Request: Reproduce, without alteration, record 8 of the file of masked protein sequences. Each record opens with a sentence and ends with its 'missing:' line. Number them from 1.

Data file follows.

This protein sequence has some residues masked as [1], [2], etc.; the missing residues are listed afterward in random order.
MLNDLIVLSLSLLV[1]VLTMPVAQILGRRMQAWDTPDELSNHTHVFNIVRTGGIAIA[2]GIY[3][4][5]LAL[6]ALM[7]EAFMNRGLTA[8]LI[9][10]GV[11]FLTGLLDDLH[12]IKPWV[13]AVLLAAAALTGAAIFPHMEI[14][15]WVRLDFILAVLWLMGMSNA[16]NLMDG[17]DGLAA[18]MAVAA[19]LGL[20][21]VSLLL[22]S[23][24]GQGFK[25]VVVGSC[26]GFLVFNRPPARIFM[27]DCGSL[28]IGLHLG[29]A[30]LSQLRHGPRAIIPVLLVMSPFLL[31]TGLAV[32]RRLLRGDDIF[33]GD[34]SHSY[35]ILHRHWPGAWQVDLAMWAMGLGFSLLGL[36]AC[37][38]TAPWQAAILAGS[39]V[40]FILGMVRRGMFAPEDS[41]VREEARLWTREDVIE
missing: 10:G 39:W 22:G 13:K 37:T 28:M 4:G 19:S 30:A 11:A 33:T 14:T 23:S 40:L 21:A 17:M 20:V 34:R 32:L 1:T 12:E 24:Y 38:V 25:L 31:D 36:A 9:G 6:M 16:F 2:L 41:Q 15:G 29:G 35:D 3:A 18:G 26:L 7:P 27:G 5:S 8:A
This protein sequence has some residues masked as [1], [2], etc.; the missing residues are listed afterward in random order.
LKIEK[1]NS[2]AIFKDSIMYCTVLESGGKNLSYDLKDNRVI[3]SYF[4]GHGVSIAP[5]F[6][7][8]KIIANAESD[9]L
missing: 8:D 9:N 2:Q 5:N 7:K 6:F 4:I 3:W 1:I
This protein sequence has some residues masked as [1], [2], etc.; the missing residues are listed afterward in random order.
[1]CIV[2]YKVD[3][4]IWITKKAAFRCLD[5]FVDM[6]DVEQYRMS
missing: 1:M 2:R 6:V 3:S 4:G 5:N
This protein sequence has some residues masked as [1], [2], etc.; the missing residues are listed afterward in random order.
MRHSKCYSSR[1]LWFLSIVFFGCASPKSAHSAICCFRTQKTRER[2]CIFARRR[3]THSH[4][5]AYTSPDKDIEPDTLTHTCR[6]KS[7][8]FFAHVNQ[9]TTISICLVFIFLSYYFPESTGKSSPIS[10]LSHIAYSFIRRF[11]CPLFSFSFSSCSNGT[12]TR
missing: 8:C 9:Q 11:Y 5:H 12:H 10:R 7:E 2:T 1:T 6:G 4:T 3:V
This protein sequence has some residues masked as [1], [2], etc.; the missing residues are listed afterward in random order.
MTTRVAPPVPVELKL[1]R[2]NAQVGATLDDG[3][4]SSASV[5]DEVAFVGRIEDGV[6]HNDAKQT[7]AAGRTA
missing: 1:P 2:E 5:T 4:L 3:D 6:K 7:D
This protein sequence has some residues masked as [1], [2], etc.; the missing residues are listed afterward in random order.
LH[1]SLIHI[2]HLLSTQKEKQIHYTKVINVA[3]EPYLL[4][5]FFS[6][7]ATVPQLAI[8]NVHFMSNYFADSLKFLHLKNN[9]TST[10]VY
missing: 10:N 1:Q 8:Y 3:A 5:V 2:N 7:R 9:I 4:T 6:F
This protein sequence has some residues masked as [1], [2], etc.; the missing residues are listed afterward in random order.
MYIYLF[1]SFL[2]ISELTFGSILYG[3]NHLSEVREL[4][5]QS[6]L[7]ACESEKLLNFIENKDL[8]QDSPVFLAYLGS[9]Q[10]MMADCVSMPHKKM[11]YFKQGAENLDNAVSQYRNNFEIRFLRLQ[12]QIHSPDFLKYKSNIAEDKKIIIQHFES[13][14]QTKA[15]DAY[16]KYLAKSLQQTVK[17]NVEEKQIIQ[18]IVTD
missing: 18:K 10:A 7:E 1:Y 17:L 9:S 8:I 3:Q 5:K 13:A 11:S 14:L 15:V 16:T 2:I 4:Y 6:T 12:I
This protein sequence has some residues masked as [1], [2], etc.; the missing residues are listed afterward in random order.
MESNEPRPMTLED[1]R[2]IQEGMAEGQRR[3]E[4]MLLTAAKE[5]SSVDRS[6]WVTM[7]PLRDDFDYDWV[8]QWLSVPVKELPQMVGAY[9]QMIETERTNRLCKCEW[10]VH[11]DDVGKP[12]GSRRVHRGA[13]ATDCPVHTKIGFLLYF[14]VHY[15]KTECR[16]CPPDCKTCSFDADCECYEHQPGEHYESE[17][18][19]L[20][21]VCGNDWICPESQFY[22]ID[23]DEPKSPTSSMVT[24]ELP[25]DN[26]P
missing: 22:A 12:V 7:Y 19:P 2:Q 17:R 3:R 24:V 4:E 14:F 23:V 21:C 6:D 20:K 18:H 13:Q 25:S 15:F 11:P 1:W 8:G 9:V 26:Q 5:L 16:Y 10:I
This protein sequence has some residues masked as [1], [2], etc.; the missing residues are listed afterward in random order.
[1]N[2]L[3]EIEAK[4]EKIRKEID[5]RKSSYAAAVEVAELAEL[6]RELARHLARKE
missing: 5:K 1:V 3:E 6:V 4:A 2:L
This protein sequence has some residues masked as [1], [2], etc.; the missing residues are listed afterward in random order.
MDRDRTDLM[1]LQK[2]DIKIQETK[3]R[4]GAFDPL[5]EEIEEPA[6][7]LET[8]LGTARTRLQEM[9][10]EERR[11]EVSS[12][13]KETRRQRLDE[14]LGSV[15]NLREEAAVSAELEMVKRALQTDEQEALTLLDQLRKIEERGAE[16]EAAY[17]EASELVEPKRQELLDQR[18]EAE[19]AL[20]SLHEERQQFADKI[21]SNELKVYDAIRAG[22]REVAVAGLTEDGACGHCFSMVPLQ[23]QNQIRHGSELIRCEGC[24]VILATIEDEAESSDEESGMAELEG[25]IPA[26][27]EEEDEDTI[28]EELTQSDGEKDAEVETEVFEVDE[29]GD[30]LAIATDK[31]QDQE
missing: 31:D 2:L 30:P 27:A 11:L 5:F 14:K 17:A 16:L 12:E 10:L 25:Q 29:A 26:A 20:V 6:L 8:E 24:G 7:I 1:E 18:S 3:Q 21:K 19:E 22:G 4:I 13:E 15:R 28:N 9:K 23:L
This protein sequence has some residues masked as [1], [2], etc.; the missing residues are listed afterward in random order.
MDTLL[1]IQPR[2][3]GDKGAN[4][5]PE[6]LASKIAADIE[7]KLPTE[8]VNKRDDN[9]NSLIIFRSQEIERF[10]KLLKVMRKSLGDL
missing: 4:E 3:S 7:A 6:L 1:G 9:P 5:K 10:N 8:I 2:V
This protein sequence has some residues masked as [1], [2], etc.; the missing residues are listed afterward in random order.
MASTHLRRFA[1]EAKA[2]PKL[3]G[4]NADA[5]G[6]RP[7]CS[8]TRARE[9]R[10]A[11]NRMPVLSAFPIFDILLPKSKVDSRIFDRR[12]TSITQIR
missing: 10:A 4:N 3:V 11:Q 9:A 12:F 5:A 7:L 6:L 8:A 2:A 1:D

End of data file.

This protein sequence has some residues masked as [1], [2], etc.; the missing residues are listed afterward in random order.
MESNEPRPMTLED[1]R[2]IQEGMAEGQRR[3]E[4]MLLTAAKE[5]SSVDRS[6]WVTM[7]PLRDDFDYDWV[8]QWLSVPVKELPQMVGAY[9]QMIETERTNRLCKCEW[10]VH[11]DDVGKP[12]GSRRVHRGA[13]ATDCPVHTKIGFLLYF[14]VHY[15]KTECR[16]CPPDCKTCSFDADCECYEHQPGEHYESE[17][18][19]L[20][21]VCGNDWICPESQFY[22]ID[23]DEPKSPTSSMVT[24]ELP[25]DN[26]P
missing: 22:A 12:V 7:Y 19:P 2:Q 17:R 3:R 24:V 4:E 14:F 23:V 21:C 6:D 20:K 18:H 13:Q 25:S 15:F 11:P 1:W 8:G 9:V 26:Q 5:L 16:Y 10:I